• Ensure that the person/body/welfare who is selling your land indeed owns a land by looking at the land registry documents, original and verify personally that the name to which the land has been transferred is the same as the person/body/welfare association. Do not invest at all if they give you excuses about not having papers when you demand
  • Make sure that person enjoys a very good social reputation, is not a criminal. If it is a builder find his reputation. If he has no projects to show, keep away, in all likely he is a fly by night operator. Do a background check on Google by typing the name of people concerned and following it by cheating/fraud/complaint/court case and more keywords that can show a previous history of fraud or court cases.
  • See the registry document of the society or body in case you are dealing with them
  • Make all payments by check or drafts. This will need white money and in case you
  • wish to deal with black money you run a lot of risk
  • Reject any builder who is showing you a ‘site’ as the site where they will build a project. He is lying and if he is lying to you at such an early stage, then he will do much more by the time you get back your project, if at all. No one can predict where their project will come up.
  • Get as many legal documents in your favour as you can as proof of your payment history – receipts, share certificate etc.
Question: What if the land pooling proposal of this body is rejected by DDA for any reason?
In case the proposal is rejected, the body might try to sell this land to another project owner. If there are no buyers, then it will be sold to a farmer and the money thus obtained will be divided among the shareholders after deducting all expenses incurred by the body.
Question: In such a case, how much money will be returned to me? More or less than I invested?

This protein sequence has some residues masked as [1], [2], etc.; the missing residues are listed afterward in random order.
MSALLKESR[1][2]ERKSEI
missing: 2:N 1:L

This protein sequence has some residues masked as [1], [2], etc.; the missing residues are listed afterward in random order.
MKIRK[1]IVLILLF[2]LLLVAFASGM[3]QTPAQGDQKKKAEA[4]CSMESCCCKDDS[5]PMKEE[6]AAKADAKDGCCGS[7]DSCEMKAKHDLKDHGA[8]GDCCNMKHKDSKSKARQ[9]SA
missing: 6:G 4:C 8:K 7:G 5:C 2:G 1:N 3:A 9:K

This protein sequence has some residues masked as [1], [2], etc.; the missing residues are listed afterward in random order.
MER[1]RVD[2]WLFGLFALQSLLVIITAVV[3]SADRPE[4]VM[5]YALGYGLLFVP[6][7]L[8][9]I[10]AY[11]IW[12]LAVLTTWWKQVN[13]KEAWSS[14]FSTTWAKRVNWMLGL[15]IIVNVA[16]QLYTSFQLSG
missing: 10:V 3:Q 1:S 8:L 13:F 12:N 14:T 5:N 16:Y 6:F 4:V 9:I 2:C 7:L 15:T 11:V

The likelihood of the money you get in case of a rejection scenario is much less than your investment. The higher prices being quoted today are not for the farm land but prospective prices keeping in view the high land rates that they will command in case the proposals are accepted. If the land is returned back to the farmer it will be at a much less cost than the current price. Also the body would have incurred a lot of expenses to promote their project and pay its office bearers the salaries for the period they worked and the rent of the premises. These too will be deducted and only the remainder is what you will get back. So you stand to lose a lot on your investment.
This is quite risky..!!!
It is a principle of economy that returns are directly proportional to risks. If you want total safety, then you should go for an FD or Government bonds. But the appreciation on capital in this case will be somewhere around 8%. If you invest in mutual funds you can make 15% but even here you can make a huge loss if the market collapses. If your project under land pooling meets approval then your investment of 1500 per square feet will fetch you a projected 9000 per square feet in a 9 year time horizon. It is for you to do the maths. Invest only if you can take the risk.
Hey, I’ve heard that DDA has warned the public not to invest in L Zone.!!!
True. It is a cautionary warning or advice to all those people who are carried away by coloured brochures and tall claims, when no one even owns a land. But the farmers who own the land in L Zones are already a part of the DDA Land pooling scheme and will benefit in future. By buying land for yourself through a share, you too become eligible. But you should be a genuine holder of land and not get trapped by Ponzi semesters who open and shut their shops just to dupe people.
Balvinder Kumar, Ex-vice chairman, Delhi Development Authority (DDA) said in an interview in Economic Times: “Do a thorough check before investing in such schemes”. Kumar said, “The land pooling policy is notified, however, the regulations are still under consideration. At present, builders/developers are promoting their schemes with details about land to be returned by DDA and are stating it to be a part of the DDA approved scheme. In this regard, DDA has already issued public notices to be cautious of such misleading advertisements as no such scheme is approved nor land to be returned is finalized by DDA.”
“DDA has not given any license/approval to individual societies and the return of land will also be based on the applications and subsequent processes in DDA,” he informed.
So it is a cautionary notice not a blanket ‘don’t invest at all’ message from DDA.